Los Angeles , with a population at the 2010 United States Census of 3,792,621, is the most populous city in California, USA and the second most populous in the United States, after New York City. It has an area of , and is located in Southern California...

. Once there, Howe took several odd jobs, including work as a commercial photographer's delivery boy and as a busboy at the Beverly Hills Hotel. After a chance encounter with a former boxing colleague who was photographing a Mack Sennett short on the streets of Los Angeles, Howe approached cinematographer Alvin Wyckoff and landed a low-level job in the film lab at Famous Players-Lasky Studios. Soon thereafter he was called to the set of The Little American
The Little American
The Little American is a 1917 American silent drama film directed by Cecil B. DeMille. The film stars Mary Pickford as an American woman who is in love with both a German and a French soldier during World War I.-Plot:...

 to act as a extra clapper boy, which brought him into contact with silent film director Cecil B. DeMille
Cecil B. DeMille
Cecil Blount DeMille was an American film director and Academy Award-winning film producer in both silent and sound films. He was renowned for the flamboyance and showmanship of his movies...

. Amused by the sight of the diminuative Asian holding the slate with a large cigar in his mouth, DeMille kept Howe on and launched his career as a camera assistant. To earn additional money, Howe took publicity stills for Hollywood stars.

Silent film


One of those still photographs launched Howe's career as a cinematographer when he stumbled across a means of making actress Mary Miles Minter
Mary Miles Minter
Mary Miles Minter was an American film actress of the silent film era.-Early life and rise to stardom:Born Juliet Reilly in Shreveport, Louisiana, Minter was the daughter of Broadway actress Charlotte Shelby...

's eyes look darker by photographing her while she was looking at a dark surface (see Howe's technical innovations for more details). Minter requested that Howe be first cameraman, that is director of photography, on her next feature, and Howe shot Minter's closeups for Drums of Fate by placing black velvet in a large frame around the camera. Throughout his career, Howe retained a reputation for making actresses look their best through lighting alone and seldom resorted to using gauze or other diffusion over the lens to soften their features. Howe worked steadily as a cinematographer from 1923 until the end of the era of silent film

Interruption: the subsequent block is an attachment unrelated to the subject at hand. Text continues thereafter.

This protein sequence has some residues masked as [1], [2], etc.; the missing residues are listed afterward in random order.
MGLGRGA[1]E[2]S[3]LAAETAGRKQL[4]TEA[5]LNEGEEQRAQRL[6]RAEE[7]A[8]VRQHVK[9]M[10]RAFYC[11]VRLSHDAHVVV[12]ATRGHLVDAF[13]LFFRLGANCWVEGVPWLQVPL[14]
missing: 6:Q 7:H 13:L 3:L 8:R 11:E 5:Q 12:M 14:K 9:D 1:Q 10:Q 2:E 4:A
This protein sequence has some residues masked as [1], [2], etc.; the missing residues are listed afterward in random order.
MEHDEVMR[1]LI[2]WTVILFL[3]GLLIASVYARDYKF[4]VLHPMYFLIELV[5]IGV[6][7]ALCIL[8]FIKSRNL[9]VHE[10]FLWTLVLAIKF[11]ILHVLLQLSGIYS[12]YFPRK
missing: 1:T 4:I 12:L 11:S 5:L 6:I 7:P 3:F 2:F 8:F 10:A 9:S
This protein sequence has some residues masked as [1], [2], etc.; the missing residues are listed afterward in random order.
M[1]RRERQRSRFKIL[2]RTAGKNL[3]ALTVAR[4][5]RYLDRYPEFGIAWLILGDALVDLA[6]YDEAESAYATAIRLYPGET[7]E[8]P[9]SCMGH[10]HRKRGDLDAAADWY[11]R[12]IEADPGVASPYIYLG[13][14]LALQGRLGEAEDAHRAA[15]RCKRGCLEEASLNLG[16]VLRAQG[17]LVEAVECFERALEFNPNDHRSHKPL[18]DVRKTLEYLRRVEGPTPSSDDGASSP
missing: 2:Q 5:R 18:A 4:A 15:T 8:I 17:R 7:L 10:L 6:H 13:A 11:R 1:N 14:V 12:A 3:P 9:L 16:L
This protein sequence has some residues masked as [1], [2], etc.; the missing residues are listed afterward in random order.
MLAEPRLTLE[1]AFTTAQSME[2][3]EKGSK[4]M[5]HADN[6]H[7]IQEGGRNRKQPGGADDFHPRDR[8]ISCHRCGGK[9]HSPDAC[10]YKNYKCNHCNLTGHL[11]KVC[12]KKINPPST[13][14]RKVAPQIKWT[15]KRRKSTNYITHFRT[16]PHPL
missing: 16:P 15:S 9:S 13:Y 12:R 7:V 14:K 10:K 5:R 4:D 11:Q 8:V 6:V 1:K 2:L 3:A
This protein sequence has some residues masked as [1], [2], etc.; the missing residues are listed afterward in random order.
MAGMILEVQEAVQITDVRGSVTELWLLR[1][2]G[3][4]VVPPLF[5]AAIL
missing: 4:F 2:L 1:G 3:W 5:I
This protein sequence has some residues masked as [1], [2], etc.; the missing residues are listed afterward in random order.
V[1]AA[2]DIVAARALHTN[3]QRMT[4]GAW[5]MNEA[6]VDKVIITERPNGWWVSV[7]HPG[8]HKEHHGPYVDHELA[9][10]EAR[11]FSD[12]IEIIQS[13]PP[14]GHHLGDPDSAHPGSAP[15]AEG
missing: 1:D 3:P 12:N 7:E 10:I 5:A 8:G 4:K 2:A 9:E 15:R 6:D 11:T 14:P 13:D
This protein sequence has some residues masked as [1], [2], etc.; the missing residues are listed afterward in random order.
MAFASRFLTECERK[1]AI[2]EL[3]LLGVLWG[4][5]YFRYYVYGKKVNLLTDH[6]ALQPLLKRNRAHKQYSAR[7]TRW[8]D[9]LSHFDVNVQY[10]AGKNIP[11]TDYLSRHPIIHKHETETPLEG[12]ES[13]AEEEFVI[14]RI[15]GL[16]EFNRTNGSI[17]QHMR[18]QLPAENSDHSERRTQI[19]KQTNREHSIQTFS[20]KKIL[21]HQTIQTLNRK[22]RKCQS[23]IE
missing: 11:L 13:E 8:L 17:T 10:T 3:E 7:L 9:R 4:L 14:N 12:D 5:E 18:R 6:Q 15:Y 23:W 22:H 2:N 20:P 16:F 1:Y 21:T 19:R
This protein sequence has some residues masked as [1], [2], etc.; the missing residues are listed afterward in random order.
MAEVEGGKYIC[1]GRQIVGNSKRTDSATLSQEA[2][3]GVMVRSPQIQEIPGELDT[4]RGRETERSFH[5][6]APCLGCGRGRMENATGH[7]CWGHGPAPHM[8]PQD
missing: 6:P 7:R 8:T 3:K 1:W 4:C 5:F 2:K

Silent film
A silent film is a film with no synchronized recorded sound, especially with no spoken dialogue. In silent films for entertainment the dialogue is transmitted through muted gestures, pantomime and title cards...

.

In 1928, Howe was in China
China
Chinese civilization may refer to:* China for more general discussion of the country.* Chinese culture* Greater China, the transnational community of ethnic Chinese.* History of China* Sinosphere, the area historically affected by Chinese culture...

 shooting backgrounds for a movie he hoped to direct. The project he was working on was never completed (although some of the footage was used in Shanghai Express
Shanghai Express (film)
Shanghai Express is a 1932 American film directed by Josef von Sternberg. The pre-Code picture stars Marlene Dietrich, Clive Brook, Anna May Wong, and Warner Oland. It was written by Jules Furthman, based on a story by Harry Hervey. It was the fourth of seven teamings of Sternberg and Dietrich.The...

), and when he returned to Hollywood, he discovered that the "talkies"
Sound film
A sound film is a motion picture with synchronized sound, or sound technologically coupled to image, as opposed to a silent film. The first known public exhibition of projected sound films took place in Paris in 1900, but decades would pass before sound motion pictures were made commercially...

 had largely supplanted silent productions. With no experience in that medium, Howe could not find work. To reestablish himself, Howe first co-financed a Japanese-language feature shot in Southern California entitled Chijiku wo mawasuru chikara (The Force that Turns the Earth around its Axis), which he also photographed and co-directed. When that film failed to find an audience in California's nisei
Nisei
During the early years of World War II, Japanese Americans were forcibly relocated from their homes in the Pacific coast states because military leaders and public opinion combined to fan unproven fears of sabotage...

 communities or Japan, Howe shot the low-budget feature Today for no salary. Finally, director/producer Howard Hawks
Howard Hawks
Howard Winchester Hawks was an American film director, producer and screenwriter of the classic Hollywood era...

, who, he had met on The Little American
The Little American